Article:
The Greenbrier County Health Alliance began as a community engagement strategy that originated from the West Virginia School of Osteopathic Medicine, Center for Rural and Community Health with grant funding from West Virginia Clinical Translational Science Institute.
An Alliance core planning group began meeting monthly in October 2014 to develop a process for collaborative networking. The group's goal was to define priority issues and build consensus for developing intervention activities to address those issues. The group agreed that interventions would intend to improve health and well-being of all county residents and would focus on socioeconomic factors, physical environment, health behaviors and clinical partnerships.
A key component to the Alliance coordinated approach for community health outreach is the use of community ambassadors. In 2015, five communities participated in the Ambassador Mini-grant project that was funded by the WV Bureau for Public Health with 1305 grant funds. Ambassadors were identified because they have an interest in improving their communities' health. Local Community Ambassadors became trained to facilitate a process to identify a local need and implement a mini-grant project. Mini-grant project implementation was successful across the county and helped define pathways for future coordination of grassroots engagement. At the end of the year, Ambassadors came together with Alliance planning group members to evaluate and celebrate the projects. Mini-grant projects included: a mobile farmers market in Alderson; a summer food program in Ronceverte; 3 diabetes self-management workshops in Lewisburg, Rainelle and Ronceverte; 6 healthy activities called Williamsburg on Wellness (WOW!) and a community garden between Rupert and Rainelle. Management of future projects will build on successes and lessons learned. Projects must in some way, "make the healthy choice an easy choice" and promote cooperation and partnerships, not competition.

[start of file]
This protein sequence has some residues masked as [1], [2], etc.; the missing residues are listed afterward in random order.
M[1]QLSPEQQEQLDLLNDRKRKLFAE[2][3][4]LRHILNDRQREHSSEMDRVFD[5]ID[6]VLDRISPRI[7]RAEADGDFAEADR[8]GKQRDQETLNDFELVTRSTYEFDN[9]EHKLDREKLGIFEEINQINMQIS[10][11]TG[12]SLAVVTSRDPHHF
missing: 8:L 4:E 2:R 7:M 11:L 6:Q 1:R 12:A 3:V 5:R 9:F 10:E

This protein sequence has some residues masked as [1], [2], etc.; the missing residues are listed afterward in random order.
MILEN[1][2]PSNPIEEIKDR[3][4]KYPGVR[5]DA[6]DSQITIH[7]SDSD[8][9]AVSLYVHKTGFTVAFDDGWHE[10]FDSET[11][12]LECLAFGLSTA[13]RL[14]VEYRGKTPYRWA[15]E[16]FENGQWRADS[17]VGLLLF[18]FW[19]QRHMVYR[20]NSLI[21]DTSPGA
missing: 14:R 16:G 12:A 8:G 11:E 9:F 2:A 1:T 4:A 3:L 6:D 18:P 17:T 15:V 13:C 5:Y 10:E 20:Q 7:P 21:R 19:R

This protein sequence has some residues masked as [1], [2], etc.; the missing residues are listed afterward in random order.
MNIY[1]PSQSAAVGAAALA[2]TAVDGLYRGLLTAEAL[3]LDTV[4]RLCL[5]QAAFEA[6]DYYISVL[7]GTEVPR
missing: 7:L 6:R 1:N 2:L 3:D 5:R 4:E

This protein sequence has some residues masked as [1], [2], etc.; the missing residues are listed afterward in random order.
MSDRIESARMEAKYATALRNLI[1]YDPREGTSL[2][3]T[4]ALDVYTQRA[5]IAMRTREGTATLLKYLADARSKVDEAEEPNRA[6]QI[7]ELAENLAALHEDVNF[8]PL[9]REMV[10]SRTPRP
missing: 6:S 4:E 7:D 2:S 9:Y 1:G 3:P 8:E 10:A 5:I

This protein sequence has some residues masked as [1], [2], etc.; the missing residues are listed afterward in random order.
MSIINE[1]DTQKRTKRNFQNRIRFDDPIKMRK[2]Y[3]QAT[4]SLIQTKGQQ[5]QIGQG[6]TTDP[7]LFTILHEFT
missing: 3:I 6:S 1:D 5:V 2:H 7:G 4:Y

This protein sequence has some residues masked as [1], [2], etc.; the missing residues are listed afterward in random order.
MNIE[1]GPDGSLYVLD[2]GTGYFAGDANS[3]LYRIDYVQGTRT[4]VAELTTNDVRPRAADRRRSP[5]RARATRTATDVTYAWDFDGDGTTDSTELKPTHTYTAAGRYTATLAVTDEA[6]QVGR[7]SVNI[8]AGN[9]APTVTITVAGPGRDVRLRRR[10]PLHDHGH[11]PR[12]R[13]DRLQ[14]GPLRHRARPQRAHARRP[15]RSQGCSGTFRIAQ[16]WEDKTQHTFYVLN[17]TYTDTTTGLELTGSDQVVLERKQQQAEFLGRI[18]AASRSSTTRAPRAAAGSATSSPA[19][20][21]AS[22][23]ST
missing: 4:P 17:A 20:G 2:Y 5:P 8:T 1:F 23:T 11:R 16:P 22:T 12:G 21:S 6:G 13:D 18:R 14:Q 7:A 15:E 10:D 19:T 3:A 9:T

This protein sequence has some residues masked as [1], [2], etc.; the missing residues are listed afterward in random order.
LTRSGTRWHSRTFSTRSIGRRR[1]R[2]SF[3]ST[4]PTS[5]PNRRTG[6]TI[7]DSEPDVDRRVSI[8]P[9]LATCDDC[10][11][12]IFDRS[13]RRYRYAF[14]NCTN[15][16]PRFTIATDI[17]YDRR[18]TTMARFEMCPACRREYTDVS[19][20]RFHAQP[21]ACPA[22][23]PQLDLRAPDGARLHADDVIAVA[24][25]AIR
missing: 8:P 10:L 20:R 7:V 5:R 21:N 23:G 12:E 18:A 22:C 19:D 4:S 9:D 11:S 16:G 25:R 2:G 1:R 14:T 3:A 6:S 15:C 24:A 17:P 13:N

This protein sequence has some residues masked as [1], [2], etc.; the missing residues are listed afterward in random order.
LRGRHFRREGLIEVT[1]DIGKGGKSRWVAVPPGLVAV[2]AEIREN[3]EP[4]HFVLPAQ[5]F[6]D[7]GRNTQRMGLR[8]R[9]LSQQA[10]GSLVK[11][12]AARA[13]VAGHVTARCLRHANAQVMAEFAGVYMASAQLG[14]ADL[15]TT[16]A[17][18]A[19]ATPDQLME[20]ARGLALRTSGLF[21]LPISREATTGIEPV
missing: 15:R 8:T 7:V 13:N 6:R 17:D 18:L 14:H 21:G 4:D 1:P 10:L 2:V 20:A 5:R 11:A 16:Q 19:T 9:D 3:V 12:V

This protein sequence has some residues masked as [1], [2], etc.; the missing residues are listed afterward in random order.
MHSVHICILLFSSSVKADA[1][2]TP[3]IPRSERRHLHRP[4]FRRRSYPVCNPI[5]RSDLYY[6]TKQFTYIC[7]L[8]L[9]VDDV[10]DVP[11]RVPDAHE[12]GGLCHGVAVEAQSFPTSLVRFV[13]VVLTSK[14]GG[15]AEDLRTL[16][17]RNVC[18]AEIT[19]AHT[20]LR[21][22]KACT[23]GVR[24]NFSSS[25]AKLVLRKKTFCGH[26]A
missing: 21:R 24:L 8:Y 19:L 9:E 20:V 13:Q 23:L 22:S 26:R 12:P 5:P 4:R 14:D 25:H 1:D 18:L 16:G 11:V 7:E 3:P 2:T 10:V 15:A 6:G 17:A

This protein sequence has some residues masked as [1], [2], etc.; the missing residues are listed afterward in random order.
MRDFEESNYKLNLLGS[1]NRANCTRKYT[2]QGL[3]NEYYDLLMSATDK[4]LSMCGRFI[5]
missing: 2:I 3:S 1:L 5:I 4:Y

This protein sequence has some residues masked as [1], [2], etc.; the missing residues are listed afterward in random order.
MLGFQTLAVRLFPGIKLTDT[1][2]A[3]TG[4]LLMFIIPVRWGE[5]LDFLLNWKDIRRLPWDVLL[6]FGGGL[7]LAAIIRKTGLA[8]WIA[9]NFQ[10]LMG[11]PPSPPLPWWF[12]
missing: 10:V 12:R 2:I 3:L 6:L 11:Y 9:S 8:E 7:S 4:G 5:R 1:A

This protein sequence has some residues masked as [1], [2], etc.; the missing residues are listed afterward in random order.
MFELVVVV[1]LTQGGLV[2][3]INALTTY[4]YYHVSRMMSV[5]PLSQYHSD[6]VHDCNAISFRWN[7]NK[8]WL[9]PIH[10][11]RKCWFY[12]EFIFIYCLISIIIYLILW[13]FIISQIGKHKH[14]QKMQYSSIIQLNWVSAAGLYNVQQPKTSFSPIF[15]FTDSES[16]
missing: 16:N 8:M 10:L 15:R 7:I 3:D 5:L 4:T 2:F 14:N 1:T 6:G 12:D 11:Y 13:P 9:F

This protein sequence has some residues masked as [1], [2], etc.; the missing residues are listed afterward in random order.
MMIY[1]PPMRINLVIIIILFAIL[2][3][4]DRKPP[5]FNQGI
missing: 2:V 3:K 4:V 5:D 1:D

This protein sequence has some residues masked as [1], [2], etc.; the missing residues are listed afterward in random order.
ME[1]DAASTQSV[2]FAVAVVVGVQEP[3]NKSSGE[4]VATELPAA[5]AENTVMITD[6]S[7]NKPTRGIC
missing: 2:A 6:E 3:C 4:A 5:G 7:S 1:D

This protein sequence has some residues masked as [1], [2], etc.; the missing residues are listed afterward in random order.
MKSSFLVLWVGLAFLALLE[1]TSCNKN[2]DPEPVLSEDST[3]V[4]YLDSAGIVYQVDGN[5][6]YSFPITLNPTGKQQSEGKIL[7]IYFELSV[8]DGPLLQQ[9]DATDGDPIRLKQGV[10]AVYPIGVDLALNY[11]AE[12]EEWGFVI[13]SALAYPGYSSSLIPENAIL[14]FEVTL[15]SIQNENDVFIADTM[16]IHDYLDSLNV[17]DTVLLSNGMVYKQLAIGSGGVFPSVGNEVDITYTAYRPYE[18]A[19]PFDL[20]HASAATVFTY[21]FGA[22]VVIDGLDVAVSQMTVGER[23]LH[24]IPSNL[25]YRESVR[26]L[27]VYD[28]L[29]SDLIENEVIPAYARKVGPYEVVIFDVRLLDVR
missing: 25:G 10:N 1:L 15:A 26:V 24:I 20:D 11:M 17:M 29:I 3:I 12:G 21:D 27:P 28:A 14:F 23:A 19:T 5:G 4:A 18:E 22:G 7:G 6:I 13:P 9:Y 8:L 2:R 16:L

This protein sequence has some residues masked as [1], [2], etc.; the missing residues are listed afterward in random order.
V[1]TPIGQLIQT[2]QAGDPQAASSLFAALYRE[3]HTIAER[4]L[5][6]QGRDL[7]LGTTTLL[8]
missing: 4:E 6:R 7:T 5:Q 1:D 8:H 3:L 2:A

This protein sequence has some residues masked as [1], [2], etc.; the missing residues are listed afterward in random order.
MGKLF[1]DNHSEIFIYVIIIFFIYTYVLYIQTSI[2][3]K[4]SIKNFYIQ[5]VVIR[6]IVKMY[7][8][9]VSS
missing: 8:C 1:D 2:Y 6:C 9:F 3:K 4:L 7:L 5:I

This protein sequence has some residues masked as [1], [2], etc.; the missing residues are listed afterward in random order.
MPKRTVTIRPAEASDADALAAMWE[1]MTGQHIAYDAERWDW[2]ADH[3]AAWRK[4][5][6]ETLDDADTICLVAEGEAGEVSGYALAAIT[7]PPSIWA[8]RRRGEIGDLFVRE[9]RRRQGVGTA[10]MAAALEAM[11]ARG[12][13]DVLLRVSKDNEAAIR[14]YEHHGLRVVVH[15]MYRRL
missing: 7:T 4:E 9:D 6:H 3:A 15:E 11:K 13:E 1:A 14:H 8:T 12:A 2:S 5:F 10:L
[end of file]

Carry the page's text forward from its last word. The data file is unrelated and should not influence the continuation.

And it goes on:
Simultaneously, the planning group developed an organizational structure to become a non-profit organization and received non-profit designation in November 2015. A newly established board of directors and 4 taskforce work groups have been defined to: 1) Expand the community ambassador program; 2) Increase capacity to sustain evidence based self-management community workshops; 3) Develop an Alliance webpage and digital asset map of county health resources; and 4) Aggregate local foods to help meet local needs.
Early in 2016, proposals were submitted for a 2 year Benedum Grant and for an AmeriCorps Member to assist with coordination of community efforts. Both proposals were funded and in July of 2016 the Live Well Greenbrier project began.